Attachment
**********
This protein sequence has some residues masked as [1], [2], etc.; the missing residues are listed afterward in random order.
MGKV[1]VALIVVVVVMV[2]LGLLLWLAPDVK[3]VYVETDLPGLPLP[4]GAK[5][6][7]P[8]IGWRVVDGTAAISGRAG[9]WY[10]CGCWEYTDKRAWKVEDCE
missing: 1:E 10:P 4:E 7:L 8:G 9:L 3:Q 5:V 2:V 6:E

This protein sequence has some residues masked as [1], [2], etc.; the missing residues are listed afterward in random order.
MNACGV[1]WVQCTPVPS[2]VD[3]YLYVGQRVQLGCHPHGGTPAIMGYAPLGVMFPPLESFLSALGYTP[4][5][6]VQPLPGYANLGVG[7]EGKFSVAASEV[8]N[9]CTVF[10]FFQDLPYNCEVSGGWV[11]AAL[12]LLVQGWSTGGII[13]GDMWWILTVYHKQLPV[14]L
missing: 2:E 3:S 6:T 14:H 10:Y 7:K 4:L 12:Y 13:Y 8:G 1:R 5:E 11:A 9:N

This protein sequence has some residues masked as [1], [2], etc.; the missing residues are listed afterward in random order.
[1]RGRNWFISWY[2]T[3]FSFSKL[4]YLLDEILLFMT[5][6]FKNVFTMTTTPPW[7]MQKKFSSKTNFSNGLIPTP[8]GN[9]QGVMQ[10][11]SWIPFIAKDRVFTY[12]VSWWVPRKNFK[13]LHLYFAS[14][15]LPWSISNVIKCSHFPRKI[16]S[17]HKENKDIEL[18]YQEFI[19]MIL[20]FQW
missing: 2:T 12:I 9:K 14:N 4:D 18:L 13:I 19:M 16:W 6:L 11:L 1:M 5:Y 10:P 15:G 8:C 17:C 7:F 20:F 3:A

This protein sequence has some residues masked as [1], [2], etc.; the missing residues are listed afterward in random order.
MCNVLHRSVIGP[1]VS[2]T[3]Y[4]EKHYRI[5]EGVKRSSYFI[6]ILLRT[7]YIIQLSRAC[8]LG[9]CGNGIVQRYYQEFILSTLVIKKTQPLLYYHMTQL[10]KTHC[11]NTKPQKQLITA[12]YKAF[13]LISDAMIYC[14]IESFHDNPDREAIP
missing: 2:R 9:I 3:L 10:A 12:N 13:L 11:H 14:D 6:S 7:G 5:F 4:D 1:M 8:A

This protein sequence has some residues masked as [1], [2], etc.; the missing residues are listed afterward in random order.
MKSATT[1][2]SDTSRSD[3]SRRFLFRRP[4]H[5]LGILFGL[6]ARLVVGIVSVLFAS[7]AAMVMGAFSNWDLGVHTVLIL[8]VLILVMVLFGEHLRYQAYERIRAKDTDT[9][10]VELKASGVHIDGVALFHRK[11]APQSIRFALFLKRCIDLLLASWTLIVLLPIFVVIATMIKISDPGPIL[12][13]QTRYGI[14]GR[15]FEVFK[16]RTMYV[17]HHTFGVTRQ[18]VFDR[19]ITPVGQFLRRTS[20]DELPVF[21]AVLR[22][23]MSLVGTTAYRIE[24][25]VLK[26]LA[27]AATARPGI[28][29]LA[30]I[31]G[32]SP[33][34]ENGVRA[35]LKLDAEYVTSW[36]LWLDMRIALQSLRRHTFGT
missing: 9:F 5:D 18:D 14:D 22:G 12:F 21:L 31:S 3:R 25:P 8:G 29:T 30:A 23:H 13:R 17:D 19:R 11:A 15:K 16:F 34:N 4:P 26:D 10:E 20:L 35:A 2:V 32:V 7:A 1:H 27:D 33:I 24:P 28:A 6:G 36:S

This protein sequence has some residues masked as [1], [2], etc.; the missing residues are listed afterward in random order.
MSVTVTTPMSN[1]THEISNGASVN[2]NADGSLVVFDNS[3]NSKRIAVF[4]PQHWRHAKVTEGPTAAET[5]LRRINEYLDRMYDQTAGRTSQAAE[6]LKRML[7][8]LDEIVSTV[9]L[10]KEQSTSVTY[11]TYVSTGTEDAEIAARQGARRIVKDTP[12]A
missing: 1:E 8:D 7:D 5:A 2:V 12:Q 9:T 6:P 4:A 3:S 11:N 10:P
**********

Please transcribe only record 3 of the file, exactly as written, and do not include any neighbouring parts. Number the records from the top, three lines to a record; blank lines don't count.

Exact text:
This protein sequence has some residues masked as [1], [2], etc.; the missing residues are listed afterward in random order.
[1]RGRNWFISWY[2]T[3]FSFSKL[4]YLLDEILLFMT[5][6]FKNVFTMTTTPPW[7]MQKKFSSKTNFSNGLIPTP[8]GN[9]QGVMQ[10][11]SWIPFIAKDRVFTY[12]VSWWVPRKNFK[13]LHLYFAS[14][15]LPWSISNVIKCSHFPRKI[16]S[17]HKENKDIEL[18]YQEFI[19]MIL[20]FQW
missing: 2:T 12:I 9:K 14:N 4:D 18:L 13:I 19:M 16:W 6:L 11:L 1:M 5:Y 10:P 15:G 8:C 17:C 7:F 20:F 3:A